Through December 5
Just hours into the start of the Amherst Biennial, subtitled “Art In Expected and Unexpected Places,” a fortuitous event signaled an omen of welcomed good luck.
Bellamy Schmidt of nearby Holyoke was walking down Main Street on the way to his lawyer’s office when he spied a work of art — a painting by Marlene Rye — in an unexpected place. A non-representational abstract tableau entitled “Red Reverie V” was pressed against the glass of one of the display windows of Hastings Stationery Store.
Perhaps it was the intoxication of red maple leaves in brilliant display on the
Amherst Common. Perhaps it was the painting’s layering of brilliant color.
Whatever the reason, in that instant Bellamy Schmidt decided he must have
“Red Reverie V” adorning the empty space on the wall of his home. Twenty-five hundred dollars later, the painting was his.
The Amherst Biennial will run through December 5 at five formal sites in
downtown Amherst along with numerous unexpected places. The idea for
the project sprang from the head of curator and arts advocate Terry Rooney,
who was motivated to change the perception of local art and to give the
Amherst arts scene a strong shot in the arm after the recent loss of numerous art enterprises, including the Fiber Arts Center, Wünderarts Gallery, Alfredo’s Photographic Gallery and the Amherst extension of the prestigious R. Michelson Galleries.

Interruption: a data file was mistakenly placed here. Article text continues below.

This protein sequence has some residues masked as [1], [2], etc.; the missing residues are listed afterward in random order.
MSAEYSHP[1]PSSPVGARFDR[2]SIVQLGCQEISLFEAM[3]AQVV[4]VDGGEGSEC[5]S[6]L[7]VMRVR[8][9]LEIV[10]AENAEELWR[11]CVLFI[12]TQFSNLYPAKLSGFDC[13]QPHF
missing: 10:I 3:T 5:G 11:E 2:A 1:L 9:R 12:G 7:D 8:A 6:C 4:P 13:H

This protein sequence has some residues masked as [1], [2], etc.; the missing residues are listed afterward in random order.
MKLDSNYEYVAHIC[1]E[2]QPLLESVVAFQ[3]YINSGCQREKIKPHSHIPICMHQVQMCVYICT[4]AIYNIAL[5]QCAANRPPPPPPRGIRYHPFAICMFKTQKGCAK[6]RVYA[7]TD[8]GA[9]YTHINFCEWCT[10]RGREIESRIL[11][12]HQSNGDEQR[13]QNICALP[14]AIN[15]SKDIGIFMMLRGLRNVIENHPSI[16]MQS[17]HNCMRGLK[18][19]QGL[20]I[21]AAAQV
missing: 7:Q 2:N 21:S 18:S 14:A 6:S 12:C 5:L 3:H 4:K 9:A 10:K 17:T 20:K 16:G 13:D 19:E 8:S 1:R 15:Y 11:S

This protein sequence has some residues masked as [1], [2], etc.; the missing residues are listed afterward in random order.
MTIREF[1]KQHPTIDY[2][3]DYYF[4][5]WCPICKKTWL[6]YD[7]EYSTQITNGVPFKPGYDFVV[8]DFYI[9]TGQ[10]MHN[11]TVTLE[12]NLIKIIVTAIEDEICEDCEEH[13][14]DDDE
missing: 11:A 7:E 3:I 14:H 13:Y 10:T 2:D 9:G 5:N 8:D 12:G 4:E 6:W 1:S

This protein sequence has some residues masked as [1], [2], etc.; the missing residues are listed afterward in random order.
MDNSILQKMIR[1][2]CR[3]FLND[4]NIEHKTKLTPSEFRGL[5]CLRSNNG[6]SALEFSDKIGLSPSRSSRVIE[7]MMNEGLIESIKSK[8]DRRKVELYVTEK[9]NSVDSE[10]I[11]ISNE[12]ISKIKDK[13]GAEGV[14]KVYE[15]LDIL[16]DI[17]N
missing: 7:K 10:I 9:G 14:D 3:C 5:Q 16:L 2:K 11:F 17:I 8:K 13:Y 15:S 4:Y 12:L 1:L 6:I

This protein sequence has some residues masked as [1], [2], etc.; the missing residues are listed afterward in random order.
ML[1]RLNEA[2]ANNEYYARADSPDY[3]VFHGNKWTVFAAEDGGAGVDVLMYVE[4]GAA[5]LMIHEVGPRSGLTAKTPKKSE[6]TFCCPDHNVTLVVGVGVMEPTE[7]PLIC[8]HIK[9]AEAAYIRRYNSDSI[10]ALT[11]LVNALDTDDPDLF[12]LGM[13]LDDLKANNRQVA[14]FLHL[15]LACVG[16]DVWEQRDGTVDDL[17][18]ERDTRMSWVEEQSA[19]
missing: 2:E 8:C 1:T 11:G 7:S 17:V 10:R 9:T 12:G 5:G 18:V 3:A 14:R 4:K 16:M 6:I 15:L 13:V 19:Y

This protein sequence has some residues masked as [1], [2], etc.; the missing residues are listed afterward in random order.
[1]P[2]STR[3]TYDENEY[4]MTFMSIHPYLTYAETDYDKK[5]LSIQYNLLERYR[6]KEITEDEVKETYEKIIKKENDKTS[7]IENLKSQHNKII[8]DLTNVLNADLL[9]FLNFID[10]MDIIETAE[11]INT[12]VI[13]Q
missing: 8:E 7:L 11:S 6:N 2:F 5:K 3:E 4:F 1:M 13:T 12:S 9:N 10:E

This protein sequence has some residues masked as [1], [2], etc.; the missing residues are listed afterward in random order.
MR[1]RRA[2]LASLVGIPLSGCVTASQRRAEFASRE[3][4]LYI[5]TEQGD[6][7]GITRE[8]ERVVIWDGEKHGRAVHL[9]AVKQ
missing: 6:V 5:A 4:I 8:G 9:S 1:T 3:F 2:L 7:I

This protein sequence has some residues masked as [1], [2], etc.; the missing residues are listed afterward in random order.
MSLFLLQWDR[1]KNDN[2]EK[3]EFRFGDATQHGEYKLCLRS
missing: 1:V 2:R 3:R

Rooney enlisted the expertise of Amherst Chamber of Commerce Director Tony
Maroulis (former co-director of Wünderarts and an artscope contributor) and
former Fiber Arts Center director Susan Loring-Wells. The trio, armed with
the support of Town Hall, a media sponsorship from artscope magazine and a
strong desire to have Amherst assume its rightful place as the Ann Arbor of
the East, worked some magic.
“Instead of starting with a list of artists, we started
to brainstorm the important big picture ideas and
concepts about craft in general and Vermont in
particular over the span of the last 60-plus years,”
said Jamie Franklin, curator of collections at the
Bennington Museum. The exhibition is framed into three categories: “Living by ‘Making,’” “Inspirations,”
and “Communities and Connections.”
It all began on a warm Thursday afternoon in October with the unveiling of
“Portal,” an enormous steel oculus that towers over the center of Kendrick
Park. The 3,000 pound welded steel sculpture is the work of Matt Evald
Johnson, who fashioned his great orb from weighty ferrous plow blades,
bending and shaping them with seeming ease, giving the massive substance
the air of blowing ribbon.
The following Saturday witnessed the formal opening of the project and a
first look at the remarkable installations that transformed the abandoned East Street School, a forlorn 1927 brick edifice, into a vibrant and provocative showcase of artistic experiment.